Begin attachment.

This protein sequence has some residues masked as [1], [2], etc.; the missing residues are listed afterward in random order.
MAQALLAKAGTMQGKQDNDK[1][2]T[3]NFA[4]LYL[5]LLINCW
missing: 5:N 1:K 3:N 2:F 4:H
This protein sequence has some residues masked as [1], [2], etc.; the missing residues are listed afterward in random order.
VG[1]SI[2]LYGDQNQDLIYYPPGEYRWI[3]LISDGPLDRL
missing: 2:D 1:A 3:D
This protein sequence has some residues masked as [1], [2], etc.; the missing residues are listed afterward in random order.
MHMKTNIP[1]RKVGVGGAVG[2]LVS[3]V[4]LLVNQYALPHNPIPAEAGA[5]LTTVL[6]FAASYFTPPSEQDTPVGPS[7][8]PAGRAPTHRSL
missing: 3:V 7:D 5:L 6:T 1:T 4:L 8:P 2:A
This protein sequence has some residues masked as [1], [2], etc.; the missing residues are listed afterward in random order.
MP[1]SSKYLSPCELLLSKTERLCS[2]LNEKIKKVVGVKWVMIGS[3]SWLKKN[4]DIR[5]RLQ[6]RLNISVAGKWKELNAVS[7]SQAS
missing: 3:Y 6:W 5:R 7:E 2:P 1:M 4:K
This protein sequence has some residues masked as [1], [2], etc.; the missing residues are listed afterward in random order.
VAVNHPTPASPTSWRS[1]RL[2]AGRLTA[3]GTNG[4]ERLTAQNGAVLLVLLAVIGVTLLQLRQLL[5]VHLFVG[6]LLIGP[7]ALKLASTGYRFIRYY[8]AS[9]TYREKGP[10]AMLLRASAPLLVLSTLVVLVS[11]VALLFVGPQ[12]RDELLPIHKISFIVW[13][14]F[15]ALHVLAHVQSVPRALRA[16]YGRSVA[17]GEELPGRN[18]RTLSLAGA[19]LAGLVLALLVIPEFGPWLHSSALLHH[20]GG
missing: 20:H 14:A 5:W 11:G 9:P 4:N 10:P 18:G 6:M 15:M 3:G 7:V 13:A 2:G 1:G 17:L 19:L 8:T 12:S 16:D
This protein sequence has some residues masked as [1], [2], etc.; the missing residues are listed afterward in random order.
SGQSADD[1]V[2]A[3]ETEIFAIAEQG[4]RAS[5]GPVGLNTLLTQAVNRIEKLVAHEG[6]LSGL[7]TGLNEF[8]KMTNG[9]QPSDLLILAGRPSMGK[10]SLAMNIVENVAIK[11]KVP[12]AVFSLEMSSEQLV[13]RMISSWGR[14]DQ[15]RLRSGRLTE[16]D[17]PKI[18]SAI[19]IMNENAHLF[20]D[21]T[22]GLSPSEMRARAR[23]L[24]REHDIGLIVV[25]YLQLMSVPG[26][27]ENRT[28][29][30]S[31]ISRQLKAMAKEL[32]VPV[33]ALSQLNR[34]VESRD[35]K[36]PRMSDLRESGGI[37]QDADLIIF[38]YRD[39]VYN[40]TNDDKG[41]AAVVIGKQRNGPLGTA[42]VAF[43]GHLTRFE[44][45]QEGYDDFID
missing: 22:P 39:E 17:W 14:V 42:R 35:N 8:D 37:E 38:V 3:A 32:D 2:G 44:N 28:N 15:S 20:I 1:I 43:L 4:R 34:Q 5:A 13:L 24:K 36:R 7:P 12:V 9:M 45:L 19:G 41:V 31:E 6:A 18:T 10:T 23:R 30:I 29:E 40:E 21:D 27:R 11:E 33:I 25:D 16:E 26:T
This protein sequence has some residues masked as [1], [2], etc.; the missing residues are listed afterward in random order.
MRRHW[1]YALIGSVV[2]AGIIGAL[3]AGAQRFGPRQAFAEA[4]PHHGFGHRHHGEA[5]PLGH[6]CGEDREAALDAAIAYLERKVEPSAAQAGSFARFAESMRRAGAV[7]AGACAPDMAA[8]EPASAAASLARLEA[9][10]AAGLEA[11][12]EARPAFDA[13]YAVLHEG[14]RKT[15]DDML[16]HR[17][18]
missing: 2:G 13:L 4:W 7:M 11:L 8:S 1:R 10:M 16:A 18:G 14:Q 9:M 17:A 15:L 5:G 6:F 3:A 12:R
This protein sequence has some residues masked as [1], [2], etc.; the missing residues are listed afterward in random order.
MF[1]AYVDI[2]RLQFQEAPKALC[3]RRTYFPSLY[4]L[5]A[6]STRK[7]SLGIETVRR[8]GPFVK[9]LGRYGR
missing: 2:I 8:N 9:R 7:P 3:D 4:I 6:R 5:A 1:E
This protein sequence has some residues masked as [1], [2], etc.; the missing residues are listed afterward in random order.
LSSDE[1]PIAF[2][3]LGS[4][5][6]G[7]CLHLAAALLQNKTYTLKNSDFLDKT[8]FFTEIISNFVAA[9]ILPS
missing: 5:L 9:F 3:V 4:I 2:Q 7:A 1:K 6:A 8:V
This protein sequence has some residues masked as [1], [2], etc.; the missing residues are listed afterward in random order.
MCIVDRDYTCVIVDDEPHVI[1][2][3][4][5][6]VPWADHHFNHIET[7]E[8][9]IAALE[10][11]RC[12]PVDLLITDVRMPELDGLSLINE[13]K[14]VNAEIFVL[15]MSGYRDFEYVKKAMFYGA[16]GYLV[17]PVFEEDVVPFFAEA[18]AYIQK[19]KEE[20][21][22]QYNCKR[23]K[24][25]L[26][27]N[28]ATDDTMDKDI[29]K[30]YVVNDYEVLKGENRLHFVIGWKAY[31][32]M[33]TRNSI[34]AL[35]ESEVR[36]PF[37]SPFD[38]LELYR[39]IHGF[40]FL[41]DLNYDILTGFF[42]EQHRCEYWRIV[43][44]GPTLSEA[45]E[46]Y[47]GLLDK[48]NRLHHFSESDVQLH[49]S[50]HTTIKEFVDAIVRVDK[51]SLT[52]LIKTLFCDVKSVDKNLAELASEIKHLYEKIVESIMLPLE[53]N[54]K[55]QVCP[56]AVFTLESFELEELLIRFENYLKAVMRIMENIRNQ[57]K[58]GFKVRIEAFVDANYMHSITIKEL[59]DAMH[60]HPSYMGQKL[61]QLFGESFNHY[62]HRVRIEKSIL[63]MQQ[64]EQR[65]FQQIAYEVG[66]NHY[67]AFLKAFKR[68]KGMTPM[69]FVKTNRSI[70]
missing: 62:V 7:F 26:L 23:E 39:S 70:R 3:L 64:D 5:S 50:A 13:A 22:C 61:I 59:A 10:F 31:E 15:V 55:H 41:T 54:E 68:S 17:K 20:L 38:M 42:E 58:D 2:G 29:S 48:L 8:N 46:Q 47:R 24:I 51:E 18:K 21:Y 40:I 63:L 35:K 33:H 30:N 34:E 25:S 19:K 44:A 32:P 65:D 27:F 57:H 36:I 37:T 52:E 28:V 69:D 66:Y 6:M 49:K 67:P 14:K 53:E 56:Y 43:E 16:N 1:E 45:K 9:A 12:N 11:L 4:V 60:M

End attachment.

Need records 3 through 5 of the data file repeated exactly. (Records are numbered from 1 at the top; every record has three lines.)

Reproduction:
This protein sequence has some residues masked as [1], [2], etc.; the missing residues are listed afterward in random order.
MHMKTNIP[1]RKVGVGGAVG[2]LVS[3]V[4]LLVNQYALPHNPIPAEAGA[5]LTTVL[6]FAASYFTPPSEQDTPVGPS[7][8]PAGRAPTHRSL
missing: 3:V 7:D 5:L 6:T 1:T 4:L 8:P 2:A
This protein sequence has some residues masked as [1], [2], etc.; the missing residues are listed afterward in random order.
MP[1]SSKYLSPCELLLSKTERLCS[2]LNEKIKKVVGVKWVMIGS[3]SWLKKN[4]DIR[5]RLQ[6]RLNISVAGKWKELNAVS[7]SQAS
missing: 3:Y 6:W 5:R 7:E 2:P 1:M 4:K
This protein sequence has some residues masked as [1], [2], etc.; the missing residues are listed afterward in random order.
VAVNHPTPASPTSWRS[1]RL[2]AGRLTA[3]GTNG[4]ERLTAQNGAVLLVLLAVIGVTLLQLRQLL[5]VHLFVG[6]LLIGP[7]ALKLASTGYRFIRYY[8]AS[9]TYREKGP[10]AMLLRASAPLLVLSTLVVLVS[11]VALLFVGPQ[12]RDELLPIHKISFIVW[13][14]F[15]ALHVLAHVQSVPRALRA[16]YGRSVA[17]GEELPGRN[18]RTLSLAGA[19]LAGLVLALLVIPEFGPWLHSSALLHH[20]GG
missing: 20:H 14:A 5:W 11:G 9:P 4:N 10:P 18:G 6:M 15:M 3:G 7:V 13:A 2:G 1:G 17:L 19:L 8:T 12:S 16:D